A sharp increase in economic inequality – ranging from income inequality to discrepancies in wealth and economic security – over the past decades has translated into political inequality. Furthermore, democratic systems have become less responsive to electorates through the ‘depoliticization’ of policymaking, in particular economic policy, as a result of its insulation from national-level democratic scrutiny. (8 September 2022)

18-19 September
As a divided Italy heads to the polls, a sharp right turn is likely
Julian Campisi, Assistant Professor of Political Science, University of Toronto
(The Conversation) Italians will soon vote in national elections and the country will have its 70th government since the founding of the republic in 1946.
Recent polling on voting intentions point to a significant victory for the right-wing coalition with Giorgia Meloni’s party, Fratelli d’Italia (Brothers of Italy), at the helm. These results could usher in the country’s first female prime minister, but questions remain about how far right she will govern, how long support will last and how she’ll respond to European and international pressures.
… Like her populist predecessors across Europe, Meloni has honed in on soaring cost of living, demographic crises, pandemic fatigue, migration and economic malaise with typical promises about returning power to the people from the elites, securing the border and reviving the economy by lowering taxes and regulations.
Italian politics has been in trouble for decades. Now it’s heading for a new low
Jamie Mackay
If Giorgia Meloni comes to power at the head of a far-right coalition, the economic and social outcomes could be terrible
(The Guardian) If Meloni’s coalition wins more than 44% of the vote, it could obtain two-thirds of the seats in both the chamber of deputies and the senate. Not only would this give the far right a supermajority for the first time in the history of the republic, it could, as a result, make changes to the constitution without the need for confirmation by public referendum. This is particularly concerning, given her party’s close relationship with the Hungarian prime minister, Viktor Orbán; indeed, human rights groups have long been warning that she is hoping to impose a similar authoritarian regime in Italy.

14-15 September
What’s next for European energy security? Our experts decipher the State of the European Union Address.
By Atlantic Council experts
As the European Union (EU) confronts Russia’s war in Ukraine and spiraling energy prices, European Commission President Ursula von der Leyen delivered her State of the European Union Address on Wednesday in Strasbourg, France, with a focus on how the bloc needs to respond to the crisis. Our experts from the Atlantic Council’s Europe Center and Global Energy Center break down the highlights of the speech and leave their notes in the margins of the text.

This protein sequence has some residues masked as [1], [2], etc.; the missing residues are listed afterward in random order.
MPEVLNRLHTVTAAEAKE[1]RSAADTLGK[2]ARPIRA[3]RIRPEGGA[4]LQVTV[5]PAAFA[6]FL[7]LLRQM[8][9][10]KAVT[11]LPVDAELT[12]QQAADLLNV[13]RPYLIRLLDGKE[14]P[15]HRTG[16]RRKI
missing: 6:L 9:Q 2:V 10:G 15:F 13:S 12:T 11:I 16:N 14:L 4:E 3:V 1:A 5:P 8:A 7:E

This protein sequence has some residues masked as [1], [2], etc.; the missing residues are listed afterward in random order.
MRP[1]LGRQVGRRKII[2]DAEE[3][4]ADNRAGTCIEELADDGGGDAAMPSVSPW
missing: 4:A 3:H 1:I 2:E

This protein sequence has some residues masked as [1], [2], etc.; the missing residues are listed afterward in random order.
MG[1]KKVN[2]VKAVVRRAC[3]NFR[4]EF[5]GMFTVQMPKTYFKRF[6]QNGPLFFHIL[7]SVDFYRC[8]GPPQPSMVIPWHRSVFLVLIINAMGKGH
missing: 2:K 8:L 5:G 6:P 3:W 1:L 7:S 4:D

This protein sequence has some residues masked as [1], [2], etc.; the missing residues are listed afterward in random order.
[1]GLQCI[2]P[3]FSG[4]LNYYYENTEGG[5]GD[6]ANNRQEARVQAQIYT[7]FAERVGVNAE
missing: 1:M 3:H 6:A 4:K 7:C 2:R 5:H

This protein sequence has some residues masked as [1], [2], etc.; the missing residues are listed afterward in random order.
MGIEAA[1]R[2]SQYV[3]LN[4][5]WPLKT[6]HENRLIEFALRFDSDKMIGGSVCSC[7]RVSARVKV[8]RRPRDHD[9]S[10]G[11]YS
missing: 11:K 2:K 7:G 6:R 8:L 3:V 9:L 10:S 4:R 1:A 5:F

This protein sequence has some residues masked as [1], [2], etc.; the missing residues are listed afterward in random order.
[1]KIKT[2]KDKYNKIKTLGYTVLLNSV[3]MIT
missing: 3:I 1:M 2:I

Key takeaways from the speech:
Energy security took top billing. Von der Leyen made news with an announcement on price caps and new rules on the electricity market. The European Green Deal, the search for reliable energy partners, and the climate transition were major focuses in the speech.
EU sanctions aren’t going anywhere. Von der Leyen made clear that sanctions against Russia are here to stay, a message to European member states and the rest of the world as much as to Vladimir Putin.
Europe’s strategic decoupling is accelerating. The days of an assertive EU markets-first, free-trade approach are coming to an end. Von der Leyen doubled down on reducing Europe’s strategic economic dependencies on both Russia and China. Her announcement of the European Critical Raw Materials Act builds on previous efforts to become more self-reliant in microchips and batteries.
Will the EU grow? Von der Leyen endorsed the European Political Community, a nascent if vague proposal from French President Emmanuel Macron to rewrite Europe’s engagement with its neighbors. Ukraine will get access to the internal market, von der Leyen said, but she only mentioned in passing EU enlargement for the Balkans, Moldova, and Georgia.
What was missing: a discussion of defense. With a recognition that war has again come to Europe, von der Leyen spent very little time on the future of Europe’s security and defense. Neither the EU’s Strategic Compass nor common security and defense policies made the cut for this year’s State of the European Union.
EU will propose windfall levies on energy firms, von der Leyen says
(Reuters) – The European Union will propose measures to cap revenues from low-cost electricity generators and force fossil fuel firms to share the profits they make from soaring energy prices, European Commission President Ursula von der Leyen said on Wednesday.